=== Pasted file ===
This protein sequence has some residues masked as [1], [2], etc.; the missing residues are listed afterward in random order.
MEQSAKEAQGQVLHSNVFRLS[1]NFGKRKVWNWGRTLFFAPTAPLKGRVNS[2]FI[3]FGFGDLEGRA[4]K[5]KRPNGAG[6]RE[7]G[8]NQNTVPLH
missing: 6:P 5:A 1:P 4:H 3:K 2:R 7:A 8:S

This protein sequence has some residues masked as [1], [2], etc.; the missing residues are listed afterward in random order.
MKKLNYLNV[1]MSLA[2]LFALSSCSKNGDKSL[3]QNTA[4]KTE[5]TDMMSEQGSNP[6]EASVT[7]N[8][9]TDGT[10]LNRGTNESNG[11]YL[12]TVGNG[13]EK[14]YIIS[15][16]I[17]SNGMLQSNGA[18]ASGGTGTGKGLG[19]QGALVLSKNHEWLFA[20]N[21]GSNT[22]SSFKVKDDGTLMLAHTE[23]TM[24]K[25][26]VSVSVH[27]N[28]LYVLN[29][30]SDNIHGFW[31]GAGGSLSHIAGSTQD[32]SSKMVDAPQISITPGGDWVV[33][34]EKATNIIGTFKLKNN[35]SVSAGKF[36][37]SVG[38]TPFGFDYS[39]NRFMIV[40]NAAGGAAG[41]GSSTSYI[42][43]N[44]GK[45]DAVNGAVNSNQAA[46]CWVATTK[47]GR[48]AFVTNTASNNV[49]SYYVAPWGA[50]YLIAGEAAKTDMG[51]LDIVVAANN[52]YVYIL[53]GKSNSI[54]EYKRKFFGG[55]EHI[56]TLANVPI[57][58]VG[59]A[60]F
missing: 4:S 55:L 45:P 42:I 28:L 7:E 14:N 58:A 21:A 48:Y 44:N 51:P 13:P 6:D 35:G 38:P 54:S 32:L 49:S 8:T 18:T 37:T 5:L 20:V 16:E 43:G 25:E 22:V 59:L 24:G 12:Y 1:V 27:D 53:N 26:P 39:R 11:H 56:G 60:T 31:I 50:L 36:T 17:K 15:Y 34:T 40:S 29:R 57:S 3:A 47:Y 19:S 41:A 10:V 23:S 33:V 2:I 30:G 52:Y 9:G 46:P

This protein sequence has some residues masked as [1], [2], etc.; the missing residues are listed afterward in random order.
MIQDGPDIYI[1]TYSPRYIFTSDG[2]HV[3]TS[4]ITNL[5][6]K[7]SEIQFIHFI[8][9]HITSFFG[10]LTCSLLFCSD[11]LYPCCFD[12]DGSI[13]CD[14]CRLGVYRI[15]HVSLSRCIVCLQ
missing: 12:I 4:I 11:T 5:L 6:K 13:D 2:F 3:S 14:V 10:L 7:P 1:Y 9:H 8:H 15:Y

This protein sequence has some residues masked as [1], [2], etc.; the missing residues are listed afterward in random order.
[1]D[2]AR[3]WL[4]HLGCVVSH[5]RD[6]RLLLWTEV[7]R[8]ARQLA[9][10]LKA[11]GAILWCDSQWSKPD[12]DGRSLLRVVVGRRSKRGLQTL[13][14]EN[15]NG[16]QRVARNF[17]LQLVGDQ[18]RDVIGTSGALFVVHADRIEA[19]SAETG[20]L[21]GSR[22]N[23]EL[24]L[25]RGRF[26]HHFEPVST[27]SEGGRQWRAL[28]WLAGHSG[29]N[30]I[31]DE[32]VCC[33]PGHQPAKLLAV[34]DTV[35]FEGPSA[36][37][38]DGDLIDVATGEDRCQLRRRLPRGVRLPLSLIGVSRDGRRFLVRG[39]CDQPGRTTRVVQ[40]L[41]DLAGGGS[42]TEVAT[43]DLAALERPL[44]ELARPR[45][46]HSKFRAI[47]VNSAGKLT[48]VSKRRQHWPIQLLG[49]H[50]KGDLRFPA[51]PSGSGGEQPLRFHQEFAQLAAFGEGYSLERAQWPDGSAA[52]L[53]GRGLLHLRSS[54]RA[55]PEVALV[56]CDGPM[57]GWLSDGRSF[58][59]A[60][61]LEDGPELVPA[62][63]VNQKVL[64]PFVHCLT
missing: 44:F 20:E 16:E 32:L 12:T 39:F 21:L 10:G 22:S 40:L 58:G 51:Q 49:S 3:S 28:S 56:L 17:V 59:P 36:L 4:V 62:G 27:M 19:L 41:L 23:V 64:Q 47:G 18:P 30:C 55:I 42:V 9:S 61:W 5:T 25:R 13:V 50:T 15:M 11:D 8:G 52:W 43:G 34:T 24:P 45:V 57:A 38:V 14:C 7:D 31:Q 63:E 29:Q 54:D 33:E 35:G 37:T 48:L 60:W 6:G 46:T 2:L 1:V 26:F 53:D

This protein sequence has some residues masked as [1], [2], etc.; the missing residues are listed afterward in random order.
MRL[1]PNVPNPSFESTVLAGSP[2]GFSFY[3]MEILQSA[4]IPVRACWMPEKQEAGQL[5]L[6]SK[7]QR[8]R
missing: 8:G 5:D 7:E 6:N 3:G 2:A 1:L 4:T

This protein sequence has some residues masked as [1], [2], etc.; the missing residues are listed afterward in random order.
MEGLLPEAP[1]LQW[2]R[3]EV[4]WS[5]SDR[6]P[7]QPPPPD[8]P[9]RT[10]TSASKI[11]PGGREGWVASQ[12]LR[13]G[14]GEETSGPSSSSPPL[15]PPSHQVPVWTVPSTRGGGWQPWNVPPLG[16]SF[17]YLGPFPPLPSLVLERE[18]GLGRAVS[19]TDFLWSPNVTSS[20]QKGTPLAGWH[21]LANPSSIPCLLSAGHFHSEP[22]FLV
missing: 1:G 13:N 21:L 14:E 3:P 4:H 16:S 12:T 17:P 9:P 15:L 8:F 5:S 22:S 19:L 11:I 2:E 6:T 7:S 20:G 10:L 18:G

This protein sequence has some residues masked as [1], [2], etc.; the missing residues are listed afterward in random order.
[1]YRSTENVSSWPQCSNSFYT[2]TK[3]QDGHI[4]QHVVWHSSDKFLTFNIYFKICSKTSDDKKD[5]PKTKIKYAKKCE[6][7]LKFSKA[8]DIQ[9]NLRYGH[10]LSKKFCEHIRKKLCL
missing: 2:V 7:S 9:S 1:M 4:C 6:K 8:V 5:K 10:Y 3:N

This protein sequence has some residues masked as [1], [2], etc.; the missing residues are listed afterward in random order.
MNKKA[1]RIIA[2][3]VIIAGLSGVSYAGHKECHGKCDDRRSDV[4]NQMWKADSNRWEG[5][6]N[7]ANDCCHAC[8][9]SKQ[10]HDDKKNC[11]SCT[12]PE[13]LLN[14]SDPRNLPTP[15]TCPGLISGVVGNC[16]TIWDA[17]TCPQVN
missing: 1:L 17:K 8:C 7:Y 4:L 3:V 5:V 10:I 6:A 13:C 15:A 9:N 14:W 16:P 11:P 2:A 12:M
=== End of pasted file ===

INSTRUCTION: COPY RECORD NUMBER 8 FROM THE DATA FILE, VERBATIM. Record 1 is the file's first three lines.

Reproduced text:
This protein sequence has some residues masked as [1], [2], etc.; the missing residues are listed afterward in random order.
MNKKA[1]RIIA[2][3]VIIAGLSGVSYAGHKECHGKCDDRRSDV[4]NQMWKADSNRWEG[5][6]N[7]ANDCCHAC[8][9]SKQ[10]HDDKKNC[11]SCT[12]PE[13]LLN[14]SDPRNLPTP[15]TCPGLISGVVGNC[16]TIWDA[17]TCPQVN
missing: 1:L 17:K 8:C 7:Y 4:L 3:V 5:V 10:I 6:A 13:C 15:A 9:N 14:W 16:P 11:P 2:A 12:M